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What's New at The Family Pantry of Cape Cod


By Cynthia McCormick


Updated Nov 24, 2016 at 10:37 AM

HYANNIS — The Family Pantry of Cape Cod in Harwich distributed a record 537 turkey dinners this week as part of a program to make sure families in need aren’t left out of Thanksgiving celebrations.

It’s “the highest number we have packed to date,” Family Pantry of Cape Cod Executive Director Christine Menard said.

The generosity of donors — including the Wayside Inn in Chatham — “is huge,” Menard said during a meeting Tuesday of the Community Network of Cape Cod.

But pantry programs that distribute free food to people in the community are no longer just for emergencies or holidays, Menard said.

Food for Kids, a summer meals program run out of the Church of the Holy Spirit in Orleans, serves children in towns such as Chatham, where people don't necessarily think there is poverty, according to the Rev. Anne Koehler, a director for the program.

There are hidden pockets of poverty, Koehler said.

The Cape Organization for Rights of the Disabled plans to operate a mobile food pantry for people with disabilities, said Coreen Brinckerhoff, the organization's executive director.

CORD didn't get grant money for the program but the organization plans to pay for it, show the community that it works and then get grant money for a second van, Brinckerhoff said.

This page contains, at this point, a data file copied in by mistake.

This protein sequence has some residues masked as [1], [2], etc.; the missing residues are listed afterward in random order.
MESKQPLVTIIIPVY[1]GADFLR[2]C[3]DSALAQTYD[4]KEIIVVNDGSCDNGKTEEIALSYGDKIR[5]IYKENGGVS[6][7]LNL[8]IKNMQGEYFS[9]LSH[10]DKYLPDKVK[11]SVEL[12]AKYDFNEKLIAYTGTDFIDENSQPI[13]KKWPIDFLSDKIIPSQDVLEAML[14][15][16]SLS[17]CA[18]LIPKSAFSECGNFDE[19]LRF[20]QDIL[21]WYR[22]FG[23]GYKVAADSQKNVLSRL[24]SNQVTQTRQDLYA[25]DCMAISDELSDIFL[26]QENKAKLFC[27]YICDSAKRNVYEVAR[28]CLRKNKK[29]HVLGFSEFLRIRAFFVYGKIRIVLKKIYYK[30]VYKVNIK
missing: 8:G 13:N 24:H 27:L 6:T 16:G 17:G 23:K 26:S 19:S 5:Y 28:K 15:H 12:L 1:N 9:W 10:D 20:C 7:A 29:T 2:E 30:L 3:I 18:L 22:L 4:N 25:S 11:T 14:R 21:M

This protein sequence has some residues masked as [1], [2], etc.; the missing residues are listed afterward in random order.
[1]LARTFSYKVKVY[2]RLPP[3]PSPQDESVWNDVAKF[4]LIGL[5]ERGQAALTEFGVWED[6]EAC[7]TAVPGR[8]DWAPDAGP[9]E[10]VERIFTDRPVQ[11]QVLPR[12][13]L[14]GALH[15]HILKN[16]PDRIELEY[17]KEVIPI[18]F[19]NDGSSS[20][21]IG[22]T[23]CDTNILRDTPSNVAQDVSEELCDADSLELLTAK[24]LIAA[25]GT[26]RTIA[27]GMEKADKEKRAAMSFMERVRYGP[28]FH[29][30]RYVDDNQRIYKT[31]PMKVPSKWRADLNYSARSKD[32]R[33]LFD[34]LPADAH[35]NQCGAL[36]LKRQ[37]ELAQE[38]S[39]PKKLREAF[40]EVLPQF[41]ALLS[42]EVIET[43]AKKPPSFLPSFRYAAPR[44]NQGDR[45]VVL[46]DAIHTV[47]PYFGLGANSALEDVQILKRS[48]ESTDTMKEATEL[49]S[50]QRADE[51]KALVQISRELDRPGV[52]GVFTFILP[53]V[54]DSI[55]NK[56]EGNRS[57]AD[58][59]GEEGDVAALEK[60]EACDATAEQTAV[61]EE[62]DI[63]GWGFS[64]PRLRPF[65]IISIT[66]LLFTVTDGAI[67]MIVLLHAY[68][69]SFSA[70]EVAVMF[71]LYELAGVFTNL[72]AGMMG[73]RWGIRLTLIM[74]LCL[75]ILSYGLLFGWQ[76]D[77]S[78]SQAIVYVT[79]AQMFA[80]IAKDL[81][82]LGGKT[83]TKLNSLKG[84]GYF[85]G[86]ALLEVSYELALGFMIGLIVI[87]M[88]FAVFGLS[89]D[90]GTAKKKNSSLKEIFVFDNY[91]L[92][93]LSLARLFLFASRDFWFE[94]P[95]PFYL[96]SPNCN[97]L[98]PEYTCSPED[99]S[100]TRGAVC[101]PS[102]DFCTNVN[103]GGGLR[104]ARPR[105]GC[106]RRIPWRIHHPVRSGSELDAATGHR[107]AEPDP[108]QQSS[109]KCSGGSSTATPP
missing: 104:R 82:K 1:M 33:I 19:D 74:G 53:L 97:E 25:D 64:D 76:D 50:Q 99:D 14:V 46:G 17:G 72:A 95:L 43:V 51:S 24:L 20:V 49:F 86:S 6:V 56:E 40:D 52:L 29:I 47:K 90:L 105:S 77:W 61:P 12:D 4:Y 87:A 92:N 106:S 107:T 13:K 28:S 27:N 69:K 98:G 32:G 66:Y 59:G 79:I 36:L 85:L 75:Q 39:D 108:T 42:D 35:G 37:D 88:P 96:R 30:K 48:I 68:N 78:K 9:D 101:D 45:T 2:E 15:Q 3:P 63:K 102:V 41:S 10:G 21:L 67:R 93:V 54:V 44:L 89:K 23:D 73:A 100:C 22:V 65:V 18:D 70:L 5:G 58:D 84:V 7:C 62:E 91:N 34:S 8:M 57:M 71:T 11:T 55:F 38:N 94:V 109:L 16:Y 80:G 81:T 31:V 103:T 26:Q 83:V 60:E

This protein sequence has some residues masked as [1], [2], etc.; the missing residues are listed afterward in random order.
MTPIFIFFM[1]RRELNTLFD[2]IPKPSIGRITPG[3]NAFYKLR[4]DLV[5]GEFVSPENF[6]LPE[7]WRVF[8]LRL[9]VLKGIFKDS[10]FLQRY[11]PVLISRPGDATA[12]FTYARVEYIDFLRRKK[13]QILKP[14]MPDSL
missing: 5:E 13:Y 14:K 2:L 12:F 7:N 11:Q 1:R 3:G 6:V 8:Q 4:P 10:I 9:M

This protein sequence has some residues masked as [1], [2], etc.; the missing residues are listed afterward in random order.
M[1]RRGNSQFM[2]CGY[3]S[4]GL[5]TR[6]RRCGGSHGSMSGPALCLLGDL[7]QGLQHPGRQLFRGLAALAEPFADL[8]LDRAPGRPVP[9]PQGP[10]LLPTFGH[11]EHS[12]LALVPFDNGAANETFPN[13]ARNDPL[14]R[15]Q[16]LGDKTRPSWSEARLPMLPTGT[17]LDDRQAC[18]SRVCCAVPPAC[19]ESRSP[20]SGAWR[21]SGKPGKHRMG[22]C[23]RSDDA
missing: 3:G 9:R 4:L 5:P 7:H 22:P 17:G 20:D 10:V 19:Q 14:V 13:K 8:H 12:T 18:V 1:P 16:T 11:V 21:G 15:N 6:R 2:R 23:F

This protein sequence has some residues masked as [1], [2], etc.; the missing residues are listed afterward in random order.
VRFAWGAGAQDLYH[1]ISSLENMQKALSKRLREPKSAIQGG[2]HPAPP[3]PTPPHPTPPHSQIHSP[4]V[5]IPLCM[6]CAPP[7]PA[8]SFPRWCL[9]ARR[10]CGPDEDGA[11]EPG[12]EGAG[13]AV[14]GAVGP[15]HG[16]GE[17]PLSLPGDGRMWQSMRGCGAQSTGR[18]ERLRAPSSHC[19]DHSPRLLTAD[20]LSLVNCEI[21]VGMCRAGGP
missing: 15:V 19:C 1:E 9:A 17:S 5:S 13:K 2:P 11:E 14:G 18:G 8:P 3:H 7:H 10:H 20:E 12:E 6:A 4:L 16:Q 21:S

People use the Harwich pantry’s services so they can afford to live and work on Cape Cod, Menard said.

“We are not an emergency pantry,” she said.

More than 9,000 people used the pantry last year, and “better than 60 percent our clients have one if not two” members of their family in the workforce, Menard said.

Many visitors might not guess how cash-strapped the Cape’s working families are, but they don’t realize how much it costs to live here, she said.

Advocates for low-income people on the Cape estimate a person needs to make $23 an hour to live on Cape Cod — but few people earn that much, Menard said.

Federal poverty guidelines say a single person making more than $22,000 a year is not poor, but that is not a realistic income for the Cape, Menard said.

With high housing prices and heating bills to pay in the winter, many Cape families count on food pantry programs to balance their budget, she said.

“We are the pantry that kind of helps make it possible to stay on the Cape.”

The Family Pantry of Cape Cod continues to expand its programs, re-launching a pantry at Cape Cod Community College in West Barnstable and bringing mobile food pantries to the Chatham and Brewster councils on aging this fall.

At the end of January, Provincetown will be on the mobile pantry route, followed by Eastham, Menard said. Officials from Dennis and Orleans also have expressed interest in bringing “Healthy Meals in Motion” to their councils on aging, she said.

“We’re doing it very slowly and carefully,” Menard told the representatives of nonprofit agencies who gathered for Tuesday's meeting

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